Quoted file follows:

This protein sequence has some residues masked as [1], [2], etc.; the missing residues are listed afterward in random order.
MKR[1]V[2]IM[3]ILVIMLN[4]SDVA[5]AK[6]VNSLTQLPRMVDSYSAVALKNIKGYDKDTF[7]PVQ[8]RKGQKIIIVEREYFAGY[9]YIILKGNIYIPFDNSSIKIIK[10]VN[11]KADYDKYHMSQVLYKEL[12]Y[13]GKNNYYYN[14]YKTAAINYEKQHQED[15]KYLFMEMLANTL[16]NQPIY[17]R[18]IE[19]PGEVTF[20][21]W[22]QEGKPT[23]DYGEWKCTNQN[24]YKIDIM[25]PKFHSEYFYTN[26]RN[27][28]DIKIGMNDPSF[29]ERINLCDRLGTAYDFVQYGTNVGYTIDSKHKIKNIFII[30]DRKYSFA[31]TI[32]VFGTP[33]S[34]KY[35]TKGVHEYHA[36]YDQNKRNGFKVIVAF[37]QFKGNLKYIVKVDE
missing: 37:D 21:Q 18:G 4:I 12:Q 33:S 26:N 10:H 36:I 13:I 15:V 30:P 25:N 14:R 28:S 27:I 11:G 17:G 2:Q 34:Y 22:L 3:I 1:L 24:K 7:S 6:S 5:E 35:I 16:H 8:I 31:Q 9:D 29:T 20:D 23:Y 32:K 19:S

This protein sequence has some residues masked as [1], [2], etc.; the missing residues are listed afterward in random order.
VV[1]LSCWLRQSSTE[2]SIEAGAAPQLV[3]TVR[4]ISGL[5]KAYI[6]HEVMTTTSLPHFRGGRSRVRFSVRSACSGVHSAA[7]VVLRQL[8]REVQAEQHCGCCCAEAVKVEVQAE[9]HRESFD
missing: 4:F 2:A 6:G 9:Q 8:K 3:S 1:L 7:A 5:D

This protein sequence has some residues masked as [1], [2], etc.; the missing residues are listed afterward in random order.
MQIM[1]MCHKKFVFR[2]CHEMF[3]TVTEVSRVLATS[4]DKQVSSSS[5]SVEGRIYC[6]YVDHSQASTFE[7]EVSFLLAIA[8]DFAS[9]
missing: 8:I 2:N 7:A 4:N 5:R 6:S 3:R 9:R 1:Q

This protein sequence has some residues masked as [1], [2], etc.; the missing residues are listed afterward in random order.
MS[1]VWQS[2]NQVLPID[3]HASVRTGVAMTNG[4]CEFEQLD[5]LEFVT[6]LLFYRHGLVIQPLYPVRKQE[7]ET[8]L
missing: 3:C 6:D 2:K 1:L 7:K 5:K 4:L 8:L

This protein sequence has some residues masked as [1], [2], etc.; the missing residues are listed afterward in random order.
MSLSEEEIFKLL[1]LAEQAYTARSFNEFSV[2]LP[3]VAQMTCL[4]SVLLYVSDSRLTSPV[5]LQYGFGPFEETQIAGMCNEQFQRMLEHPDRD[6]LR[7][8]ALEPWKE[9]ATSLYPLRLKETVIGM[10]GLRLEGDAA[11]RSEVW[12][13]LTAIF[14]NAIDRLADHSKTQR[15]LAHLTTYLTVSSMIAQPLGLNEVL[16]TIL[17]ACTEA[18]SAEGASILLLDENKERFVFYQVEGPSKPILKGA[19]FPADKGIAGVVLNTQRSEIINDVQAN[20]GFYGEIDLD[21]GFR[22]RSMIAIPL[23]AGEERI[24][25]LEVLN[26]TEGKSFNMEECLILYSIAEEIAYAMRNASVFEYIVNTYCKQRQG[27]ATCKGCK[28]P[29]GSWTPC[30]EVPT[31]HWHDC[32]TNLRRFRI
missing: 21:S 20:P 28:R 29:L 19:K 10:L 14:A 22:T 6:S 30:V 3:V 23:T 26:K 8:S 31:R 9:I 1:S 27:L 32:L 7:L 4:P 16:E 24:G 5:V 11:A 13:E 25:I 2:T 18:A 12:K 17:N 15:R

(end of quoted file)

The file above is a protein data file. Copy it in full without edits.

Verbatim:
This protein sequence has some residues masked as [1], [2], etc.; the missing residues are listed afterward in random order.
MKR[1]V[2]IM[3]ILVIMLN[4]SDVA[5]AK[6]VNSLTQLPRMVDSYSAVALKNIKGYDKDTF[7]PVQ[8]RKGQKIIIVEREYFAGY[9]YIILKGNIYIPFDNSSIKIIK[10]VN[11]KADYDKYHMSQVLYKEL[12]Y[13]GKNNYYYN[14]YKTAAINYEKQHQED[15]KYLFMEMLANTL[16]NQPIY[17]R[18]IE[19]PGEVTF[20][21]W[22]QEGKPT[23]DYGEWKCTNQN[24]YKIDIM[25]PKFHSEYFYTN[26]RN[27][28]DIKIGMNDPSF[29]ERINLCDRLGTAYDFVQYGTNVGYTIDSKHKIKNIFII[30]DRKYSFA[31]TI[32]VFGTP[33]S[34]KY[35]TKGVHEYHA[36]YDQNKRNGFKVIVAF[37]QFKGNLKYIVKVDE
missing: 37:D 21:Q 18:G 4:I 12:Q 33:S 26:N 10:H 36:I 13:I 15:V 30:P 25:N 14:R 28:S 27:I 11:G 17:G 2:Q 34:Y 22:L 3:I 1:L 24:K 7:S 6:S 5:E 35:I 16:H 8:I 31:Q 9:D 29:T 20:D 23:Y 32:K 19:S

This protein sequence has some residues masked as [1], [2], etc.; the missing residues are listed afterward in random order.
VV[1]LSCWLRQSSTE[2]SIEAGAAPQLV[3]TVR[4]ISGL[5]KAYI[6]HEVMTTTSLPHFRGGRSRVRFSVRSACSGVHSAA[7]VVLRQL[8]REVQAEQHCGCCCAEAVKVEVQAE[9]HRESFD
missing: 4:F 2:A 6:G 9:Q 8:K 3:S 1:L 7:A 5:D

This protein sequence has some residues masked as [1], [2], etc.; the missing residues are listed afterward in random order.
MQIM[1]MCHKKFVFR[2]CHEMF[3]TVTEVSRVLATS[4]DKQVSSSS[5]SVEGRIYC[6]YVDHSQASTFE[7]EVSFLLAIA[8]DFAS[9]
missing: 8:I 2:N 7:A 4:N 5:R 6:S 3:R 9:R 1:Q

This protein sequence has some residues masked as [1], [2], etc.; the missing residues are listed afterward in random order.
MS[1]VWQS[2]NQVLPID[3]HASVRTGVAMTNG[4]CEFEQLD[5]LEFVT[6]LLFYRHGLVIQPLYPVRKQE[7]ET[8]L
missing: 3:C 6:D 2:K 1:L 7:K 5:K 4:L 8:L

This protein sequence has some residues masked as [1], [2], etc.; the missing residues are listed afterward in random order.
MSLSEEEIFKLL[1]LAEQAYTARSFNEFSV[2]LP[3]VAQMTCL[4]SVLLYVSDSRLTSPV[5]LQYGFGPFEETQIAGMCNEQFQRMLEHPDRD[6]LR[7][8]ALEPWKE[9]ATSLYPLRLKETVIGM[10]GLRLEGDAA[11]RSEVW[12][13]LTAIF[14]NAIDRLADHSKTQR[15]LAHLTTYLTVSSMIAQPLGLNEVL[16]TIL[17]ACTEA[18]SAEGASILLLDENKERFVFYQVEGPSKPILKGA[19]FPADKGIAGVVLNTQRSEIINDVQAN[20]GFYGEIDLD[21]GFR[22]RSMIAIPL[23]AGEERI[24][25]LEVLN[26]TEGKSFNMEECLILYSIAEEIAYAMRNASVFEYIVNTYCKQRQG[27]ATCKGCK[28]P[29]GSWTPC[30]EVPT[31]HWHDC[32]TNLRRFRI
missing: 21:S 20:P 28:R 29:L 19:K 10:L 14:A 22:T 6:S 30:V 3:V 23:T 26:K 8:S 31:R 9:I 1:S 27:L 32:L 7:L 4:P 16:E 24:G 5:V 11:A 13:E 25:I 2:T 18:A 12:K 17:N 15:R